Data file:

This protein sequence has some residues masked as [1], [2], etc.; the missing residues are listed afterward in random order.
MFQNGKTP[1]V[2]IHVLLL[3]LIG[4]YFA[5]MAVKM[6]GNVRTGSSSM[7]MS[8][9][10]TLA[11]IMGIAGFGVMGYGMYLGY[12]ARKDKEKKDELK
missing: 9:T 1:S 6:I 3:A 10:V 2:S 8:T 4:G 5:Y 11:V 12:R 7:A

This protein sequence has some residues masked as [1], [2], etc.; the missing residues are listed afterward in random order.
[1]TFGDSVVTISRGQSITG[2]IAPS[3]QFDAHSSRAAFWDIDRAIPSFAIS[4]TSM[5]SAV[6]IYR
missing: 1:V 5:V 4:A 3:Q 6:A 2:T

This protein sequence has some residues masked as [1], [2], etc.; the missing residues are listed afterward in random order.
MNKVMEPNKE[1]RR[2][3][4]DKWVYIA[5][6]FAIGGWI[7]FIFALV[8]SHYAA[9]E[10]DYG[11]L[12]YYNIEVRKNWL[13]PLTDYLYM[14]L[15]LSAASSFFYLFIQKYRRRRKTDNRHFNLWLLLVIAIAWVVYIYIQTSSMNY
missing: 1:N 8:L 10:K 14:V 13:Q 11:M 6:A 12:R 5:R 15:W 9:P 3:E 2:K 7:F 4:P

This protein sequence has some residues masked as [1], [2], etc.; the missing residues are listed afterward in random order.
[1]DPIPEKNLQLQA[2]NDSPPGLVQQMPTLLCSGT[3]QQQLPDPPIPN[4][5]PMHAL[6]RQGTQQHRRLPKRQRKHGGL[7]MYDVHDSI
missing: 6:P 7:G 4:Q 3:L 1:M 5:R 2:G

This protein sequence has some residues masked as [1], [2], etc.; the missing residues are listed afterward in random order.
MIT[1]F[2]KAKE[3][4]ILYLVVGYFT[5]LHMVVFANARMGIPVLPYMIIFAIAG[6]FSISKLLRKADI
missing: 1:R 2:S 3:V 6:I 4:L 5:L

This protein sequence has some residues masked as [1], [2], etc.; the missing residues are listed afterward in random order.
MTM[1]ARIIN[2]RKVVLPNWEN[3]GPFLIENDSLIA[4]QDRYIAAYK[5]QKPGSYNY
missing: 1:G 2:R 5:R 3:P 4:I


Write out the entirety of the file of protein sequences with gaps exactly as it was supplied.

This protein sequence has some residues masked as [1], [2], etc.; the missing residues are listed afterward in random order.
MFQNGKTP[1]V[2]IHVLLL[3]LIG[4]YFA[5]MAVKM[6]GNVRTGSSSM[7]MS[8][9][10]TLA[11]IMGIAGFGVMGYGMYLGY[12]ARKDKEKKDELK
missing: 9:T 1:S 6:I 3:A 10:V 2:S 8:T 4:G 5:Y 11:V 12:R 7:A

This protein sequence has some residues masked as [1], [2], etc.; the missing residues are listed afterward in random order.
[1]TFGDSVVTISRGQSITG[2]IAPS[3]QFDAHSSRAAFWDIDRAIPSFAIS[4]TSM[5]SAV[6]IYR
missing: 1:V 5:V 4:A 3:Q 6:A 2:T

This protein sequence has some residues masked as [1], [2], etc.; the missing residues are listed afterward in random order.
MNKVMEPNKE[1]RR[2][3][4]DKWVYIA[5][6]FAIGGWI[7]FIFALV[8]SHYAA[9]E[10]DYG[11]L[12]YYNIEVRKNWL[13]PLTDYLYM[14]L[15]LSAASSFFYLFIQKYRRRRKTDNRHFNLWLLLVIAIAWVVYIYIQTSSMNY
missing: 1:N 8:L 10:K 14:V 13:Q 11:M 6:A 12:R 5:R 15:W 9:P 3:E 2:K 7:F 4:P

This protein sequence has some residues masked as [1], [2], etc.; the missing residues are listed afterward in random order.
[1]DPIPEKNLQLQA[2]NDSPPGLVQQMPTLLCSGT[3]QQQLPDPPIPN[4][5]PMHAL[6]RQGTQQHRRLPKRQRKHGGL[7]MYDVHDSI
missing: 6:P 7:G 4:Q 3:L 1:M 5:R 2:G

This protein sequence has some residues masked as [1], [2], etc.; the missing residues are listed afterward in random order.
MIT[1]F[2]KAKE[3][4]ILYLVVGYFT[5]LHMVVFANARMGIPVLPYMIIFAIAG[6]FSISKLLRKADI
missing: 1:R 2:S 3:V 6:I 4:L 5:L

This protein sequence has some residues masked as [1], [2], etc.; the missing residues are listed afterward in random order.
MTM[1]ARIIN[2]RKVVLPNWEN[3]GPFLIENDSLIA[4]QDRYIAAYK[5]QKPGSYNY
missing: 1:G 2:R 5:R 3:P 4:I